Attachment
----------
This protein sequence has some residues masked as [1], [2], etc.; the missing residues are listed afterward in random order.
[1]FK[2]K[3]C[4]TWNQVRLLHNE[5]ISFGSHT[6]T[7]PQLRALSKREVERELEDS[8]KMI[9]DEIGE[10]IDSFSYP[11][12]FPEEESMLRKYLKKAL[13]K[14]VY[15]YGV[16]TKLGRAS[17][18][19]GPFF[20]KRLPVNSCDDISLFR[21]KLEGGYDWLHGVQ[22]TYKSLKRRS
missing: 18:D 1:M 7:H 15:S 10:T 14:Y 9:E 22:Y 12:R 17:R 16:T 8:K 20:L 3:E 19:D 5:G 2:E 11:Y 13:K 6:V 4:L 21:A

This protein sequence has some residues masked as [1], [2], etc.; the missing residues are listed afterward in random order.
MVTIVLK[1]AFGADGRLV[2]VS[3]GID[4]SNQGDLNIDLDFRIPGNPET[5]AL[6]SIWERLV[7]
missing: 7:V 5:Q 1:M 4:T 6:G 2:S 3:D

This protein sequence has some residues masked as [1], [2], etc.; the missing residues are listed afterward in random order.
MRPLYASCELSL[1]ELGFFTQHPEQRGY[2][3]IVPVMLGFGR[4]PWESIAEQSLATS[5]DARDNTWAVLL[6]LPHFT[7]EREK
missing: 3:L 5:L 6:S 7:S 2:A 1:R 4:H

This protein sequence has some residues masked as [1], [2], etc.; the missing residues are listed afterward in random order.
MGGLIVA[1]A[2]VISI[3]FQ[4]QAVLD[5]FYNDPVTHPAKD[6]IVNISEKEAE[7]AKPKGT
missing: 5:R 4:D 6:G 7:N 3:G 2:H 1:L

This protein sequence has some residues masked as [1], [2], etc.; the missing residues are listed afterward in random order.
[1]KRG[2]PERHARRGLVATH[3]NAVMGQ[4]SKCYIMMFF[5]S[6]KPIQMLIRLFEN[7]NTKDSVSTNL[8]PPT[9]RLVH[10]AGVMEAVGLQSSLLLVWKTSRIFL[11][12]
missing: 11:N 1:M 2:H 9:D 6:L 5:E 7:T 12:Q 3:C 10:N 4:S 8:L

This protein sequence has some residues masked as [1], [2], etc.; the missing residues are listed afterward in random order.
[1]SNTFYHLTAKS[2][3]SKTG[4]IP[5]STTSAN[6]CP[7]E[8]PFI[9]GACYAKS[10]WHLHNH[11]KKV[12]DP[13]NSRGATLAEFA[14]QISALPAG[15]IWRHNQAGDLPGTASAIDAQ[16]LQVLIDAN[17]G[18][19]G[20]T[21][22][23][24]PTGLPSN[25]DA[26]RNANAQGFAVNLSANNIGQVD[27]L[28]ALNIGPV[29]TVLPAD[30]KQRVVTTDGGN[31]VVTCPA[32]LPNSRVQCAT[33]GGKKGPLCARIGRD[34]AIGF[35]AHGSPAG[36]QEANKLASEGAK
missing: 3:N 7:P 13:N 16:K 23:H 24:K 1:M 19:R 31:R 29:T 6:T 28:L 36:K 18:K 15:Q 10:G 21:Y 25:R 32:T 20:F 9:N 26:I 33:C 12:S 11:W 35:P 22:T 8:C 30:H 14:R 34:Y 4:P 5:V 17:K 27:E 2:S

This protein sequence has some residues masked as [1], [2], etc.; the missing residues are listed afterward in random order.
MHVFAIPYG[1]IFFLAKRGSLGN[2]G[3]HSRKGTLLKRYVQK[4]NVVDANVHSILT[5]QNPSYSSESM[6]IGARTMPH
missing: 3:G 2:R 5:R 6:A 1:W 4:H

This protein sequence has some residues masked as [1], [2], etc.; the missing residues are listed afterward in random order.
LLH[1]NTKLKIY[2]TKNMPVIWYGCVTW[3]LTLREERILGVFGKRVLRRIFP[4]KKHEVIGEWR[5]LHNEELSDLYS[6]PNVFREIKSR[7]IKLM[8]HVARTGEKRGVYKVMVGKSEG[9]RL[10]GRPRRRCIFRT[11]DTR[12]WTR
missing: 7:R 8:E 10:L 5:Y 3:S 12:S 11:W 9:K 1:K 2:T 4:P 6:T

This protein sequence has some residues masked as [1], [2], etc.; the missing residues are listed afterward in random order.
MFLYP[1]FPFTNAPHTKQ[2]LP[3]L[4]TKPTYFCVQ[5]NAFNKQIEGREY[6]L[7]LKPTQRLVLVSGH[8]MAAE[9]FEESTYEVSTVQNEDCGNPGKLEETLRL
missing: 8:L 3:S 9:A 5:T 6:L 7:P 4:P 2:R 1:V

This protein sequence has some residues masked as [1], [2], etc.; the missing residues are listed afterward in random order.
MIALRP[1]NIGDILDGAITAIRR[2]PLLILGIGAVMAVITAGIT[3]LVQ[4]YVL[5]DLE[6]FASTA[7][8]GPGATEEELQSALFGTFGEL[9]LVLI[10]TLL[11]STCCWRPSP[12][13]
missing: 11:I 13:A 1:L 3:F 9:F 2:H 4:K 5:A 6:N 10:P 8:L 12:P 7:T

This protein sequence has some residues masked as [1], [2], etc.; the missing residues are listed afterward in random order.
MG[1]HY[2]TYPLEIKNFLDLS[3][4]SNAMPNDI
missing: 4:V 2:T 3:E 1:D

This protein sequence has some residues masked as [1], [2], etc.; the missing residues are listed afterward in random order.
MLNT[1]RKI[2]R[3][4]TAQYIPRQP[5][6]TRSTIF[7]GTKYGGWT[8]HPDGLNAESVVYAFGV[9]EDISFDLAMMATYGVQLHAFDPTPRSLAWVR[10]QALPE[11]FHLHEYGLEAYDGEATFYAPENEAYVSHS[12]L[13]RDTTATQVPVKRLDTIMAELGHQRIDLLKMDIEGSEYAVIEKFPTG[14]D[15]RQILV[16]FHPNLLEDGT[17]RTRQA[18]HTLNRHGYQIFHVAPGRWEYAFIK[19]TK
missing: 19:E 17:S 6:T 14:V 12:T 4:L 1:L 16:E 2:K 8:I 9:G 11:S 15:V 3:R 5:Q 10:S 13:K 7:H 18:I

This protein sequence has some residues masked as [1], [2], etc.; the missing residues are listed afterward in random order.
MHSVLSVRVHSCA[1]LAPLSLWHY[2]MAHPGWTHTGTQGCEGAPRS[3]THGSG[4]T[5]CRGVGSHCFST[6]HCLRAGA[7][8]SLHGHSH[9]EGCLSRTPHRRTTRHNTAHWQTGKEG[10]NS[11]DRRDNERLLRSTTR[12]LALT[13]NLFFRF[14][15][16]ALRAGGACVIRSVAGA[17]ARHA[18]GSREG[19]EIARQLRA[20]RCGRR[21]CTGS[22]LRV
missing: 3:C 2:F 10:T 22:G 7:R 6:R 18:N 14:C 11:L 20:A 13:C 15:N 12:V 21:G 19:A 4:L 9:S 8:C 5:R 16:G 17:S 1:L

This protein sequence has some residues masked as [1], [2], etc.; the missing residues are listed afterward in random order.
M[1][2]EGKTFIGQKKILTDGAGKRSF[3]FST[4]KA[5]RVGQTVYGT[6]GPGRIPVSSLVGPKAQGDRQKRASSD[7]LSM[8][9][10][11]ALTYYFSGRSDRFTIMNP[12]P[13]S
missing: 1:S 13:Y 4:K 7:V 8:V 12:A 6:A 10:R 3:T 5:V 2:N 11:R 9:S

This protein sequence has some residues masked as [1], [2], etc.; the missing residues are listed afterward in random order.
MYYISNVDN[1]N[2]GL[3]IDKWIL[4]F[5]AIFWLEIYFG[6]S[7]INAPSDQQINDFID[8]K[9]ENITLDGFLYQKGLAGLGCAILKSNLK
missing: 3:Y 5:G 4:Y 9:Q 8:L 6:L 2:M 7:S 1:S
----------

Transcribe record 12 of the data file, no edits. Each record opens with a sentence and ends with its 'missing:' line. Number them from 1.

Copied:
This protein sequence has some residues masked as [1], [2], etc.; the missing residues are listed afterward in random order.
MLNT[1]RKI[2]R[3][4]TAQYIPRQP[5][6]TRSTIF[7]GTKYGGWT[8]HPDGLNAESVVYAFGV[9]EDISFDLAMMATYGVQLHAFDPTPRSLAWVR[10]QALPE[11]FHLHEYGLEAYDGEATFYAPENEAYVSHS[12]L[13]RDTTATQVPVKRLDTIMAELGHQRIDLLKMDIEGSEYAVIEKFPTG[14]D[15]RQILV[16]FHPNLLEDGT[17]RTRQA[18]HTLNRHGYQIFHVAPGRWEYAFIK[19]TK
missing: 19:E 17:S 6:T 14:V 12:T 4:L 1:L 16:E 2:K 8:I 9:G 11:S 15:V 3:R 5:Q 10:S 13:K 7:H 18:I